When social workers are concerned about the welfare of a child, they may be thinking about taking the case to court so that they can ask the court to make orders to protect the child.
In most cases, the Public Law Outline requires the social services department to arrange a meeting with the parent(s) to see if it is possible to reach agreement about what needs to happen to protect the child from harm so that court proceedings can be avoided.
The aim of the meeting is to enable the Local Authority and parents, both with advice and attendance from their legal advisors, to reach an agreement that will prevent the Local Authority from going to Court for Protective Orders. This formal meeting is often known as a “pre-proceedings meeting” or “PLO meeting” and you are permitted and encouraged to bring a solicitor to that meeting who would be able to advise you prior, during and after the meeting to ensure that your best interests are served appropriately.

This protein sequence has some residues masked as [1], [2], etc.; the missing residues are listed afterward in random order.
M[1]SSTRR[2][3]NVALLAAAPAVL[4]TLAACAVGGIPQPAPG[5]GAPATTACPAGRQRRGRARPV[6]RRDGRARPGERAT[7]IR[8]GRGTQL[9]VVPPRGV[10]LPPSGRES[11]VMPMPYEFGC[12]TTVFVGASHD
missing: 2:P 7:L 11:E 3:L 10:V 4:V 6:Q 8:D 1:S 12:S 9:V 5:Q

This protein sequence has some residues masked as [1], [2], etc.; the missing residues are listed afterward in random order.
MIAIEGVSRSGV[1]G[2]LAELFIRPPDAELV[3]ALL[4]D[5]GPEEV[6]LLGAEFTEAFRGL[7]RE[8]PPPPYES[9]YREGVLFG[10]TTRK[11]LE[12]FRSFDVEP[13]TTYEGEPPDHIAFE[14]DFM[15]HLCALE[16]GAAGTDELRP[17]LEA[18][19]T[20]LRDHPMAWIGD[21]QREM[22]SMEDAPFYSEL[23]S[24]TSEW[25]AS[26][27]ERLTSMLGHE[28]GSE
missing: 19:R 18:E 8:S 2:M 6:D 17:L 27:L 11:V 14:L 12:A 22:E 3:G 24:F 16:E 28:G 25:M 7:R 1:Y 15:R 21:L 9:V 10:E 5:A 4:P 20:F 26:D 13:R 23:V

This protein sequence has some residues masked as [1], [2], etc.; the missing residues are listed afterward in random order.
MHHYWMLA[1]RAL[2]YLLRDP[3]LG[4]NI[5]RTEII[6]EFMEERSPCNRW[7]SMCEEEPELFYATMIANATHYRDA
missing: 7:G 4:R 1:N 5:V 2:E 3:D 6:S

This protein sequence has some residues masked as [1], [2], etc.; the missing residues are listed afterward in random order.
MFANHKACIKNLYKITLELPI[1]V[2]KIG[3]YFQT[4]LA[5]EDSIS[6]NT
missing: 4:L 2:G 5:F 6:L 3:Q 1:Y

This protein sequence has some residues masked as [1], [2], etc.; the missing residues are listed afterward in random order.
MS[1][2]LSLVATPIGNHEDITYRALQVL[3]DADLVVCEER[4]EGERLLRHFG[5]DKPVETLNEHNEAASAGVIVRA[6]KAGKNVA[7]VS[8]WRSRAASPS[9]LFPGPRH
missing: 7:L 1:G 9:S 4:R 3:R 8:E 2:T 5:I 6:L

In some cases, the social workers may feel that the risk of harm to a child is so great, or the case is so urgent, that the case should go straight to court for an EPO or ICO. In these cases, no meeting takes place at all.
If you have been asked to go to a PLO or pre-proceedings meeting it is important that you seek urgent legal advice. If you are a parent or person with parental responsibility you will be entitled to legal aid and you will not have to pay for legal advice.